With the truly successful Lord of the Rings trilogy in his back pocket, Mr. Jackson and his producers believe they may be able to squeeze every last penny out of your pocket by turning The Hobbit into a trilogy, not two separate films as originally thought. Nothing is official, yet, but if you were developing a movie – with mult-Academy Award winning related movies under your belt – wouldn’t you like to see how much money people would throw at you? (If you watch one part, you have to watch the others, obviously!)
Here is where I say we stand up and protest! My fellow geeks, nerds, Hobbits, and friends, we must fight against this sort of tyranny and demand studios stop with splitting up stories into multiple films.
Ok, here’s where we are going to have some problems, Mr. Jackson. As much as I adored your LOTR trilogy, splitting up The Hobbit into three separate films is just ludicrous and it could be suggested as an insult to storytelling. How could you take a wildly popular novel – that is hardly that long to begin with – and split it into three separate parts. That’s like saying you’re going to buy a delicious chocolate milkshake from Portillo’s and suck down a third of it now, a third of it next year, and drink the rest two years from when you bought it. I don’t want it in parts, I want the whole damn thing now.
When it came down to it, splitting up Harry Potter and the Deathly Hallows into two separate movies completely ruined the structure of the story the book told. Although there was so much to be said, it ruined the experience of it all.
The first film ended so abruptly, without a considerable climax, right when things were picking up, that it didn’t feel like a movie. And then all the sudden in the second film you had to actually go back and remember what was going on in order to understand what was going on. Harry Potter and the Deathly Hallows should have been told as one long epic film. I would have rather sat there for one big picture than have two films that felt completely different.
Mr. Jackson told ComingSoon during Comic-Con earlier this month why it could be possible to cut three films:
“We’ve used more source material than ‘The Hobbit.’ For instance in ‘The Hobbit’ when Gandalf mysteriously disappears for chapters, it was never really explained where he’s gone. Much later Tolkien filled in those details. In these appendices he did talk about what happened. And it was all together a lot darker and more serious than what is written in ‘The Hobbit’. And also to be honest I want to make a series of movies that run together so if any crazy lunatic wants to watch them all in a row there will be a consistency to it, a consistency of tone.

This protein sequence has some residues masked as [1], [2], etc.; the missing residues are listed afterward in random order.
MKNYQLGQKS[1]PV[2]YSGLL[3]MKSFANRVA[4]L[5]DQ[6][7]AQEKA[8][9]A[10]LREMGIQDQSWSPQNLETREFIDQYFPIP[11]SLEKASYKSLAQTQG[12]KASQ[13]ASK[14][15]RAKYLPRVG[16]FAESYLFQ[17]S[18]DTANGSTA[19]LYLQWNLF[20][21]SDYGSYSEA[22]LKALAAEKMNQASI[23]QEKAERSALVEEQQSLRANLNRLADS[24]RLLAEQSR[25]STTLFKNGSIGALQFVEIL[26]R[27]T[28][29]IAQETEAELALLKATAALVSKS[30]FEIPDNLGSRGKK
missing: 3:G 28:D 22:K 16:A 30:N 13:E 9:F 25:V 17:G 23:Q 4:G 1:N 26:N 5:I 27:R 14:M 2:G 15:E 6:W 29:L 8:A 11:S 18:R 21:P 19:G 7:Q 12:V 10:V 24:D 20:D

“So I don’t want to make a children’s story to go into ‘The Lord of the Rings’ so we are providing a balance. I mean a lot of the comedy and the charm comes from the characters. You’re dealing with Bilbo Baggins who is a bit more reluctant to go on an adventure than Frodo was and with Dwarves who have a personality and camaraderie all of their own, so there’s a lot of humor but there are still some serious themes involved.”
That’s nice that you went out of your way to create extra scenes to fill in gaps, I truly appreciate you are trying to give the audience more than just a straight adaptation. But keep it to one film.
I, like so many others, shrugged this off as a joke, not taking his threats so seriously, but now it seems like it may become a reality. Recently, a very close source to the production told The Hollywood Reporter:
“If we’re going to do it, we have to make a decision soon. It’s strongly driven by the filmmakers’ desire to tell more of the story. It’s about taking the chance to tell more of the incredible tale with the cast we have assembled.”
Yes, with three films you would probably be able to convey the story, brick by brick. But come on, this is an adaptation. There are ways around speeding up a story without ruining the integrity of the film. Each of the LOTR books were just as long if not longer than The Hobbit and look how well those films turned out.
I just read The Hobbit for the first time about a year ago in anticipation for The Hobbit: An Unexpected Journey and There and Back Again, but I never saw the slight inclination where they would want to split the book into two movies.
If Peter Jackson is able to create three separate films that feel whole and are able to stand on their own without leaning on each other for structural storytelling support than I’m all for this. I already had my doubts about splitting the book up into two films, but if you can pull off three, Mr. Jackson, I will never question your filmmaking abilities again.
But I revert to my original stance, until I’m proven wrong. We, as fans, filmgoers, and cinephiles, need to stand up and protest against splitting up singular stories into multiple, money grubbing cash cows. Enough is enough.
Although I am seriously fearful for a trilogy, this poster does make me really excited for the first film.
And Entertainment Weekly was kind enough to provide great new screenshots and promo images from the film:
The Hobbit: An Unexpected Journey comes to theaters this December 14, 2012.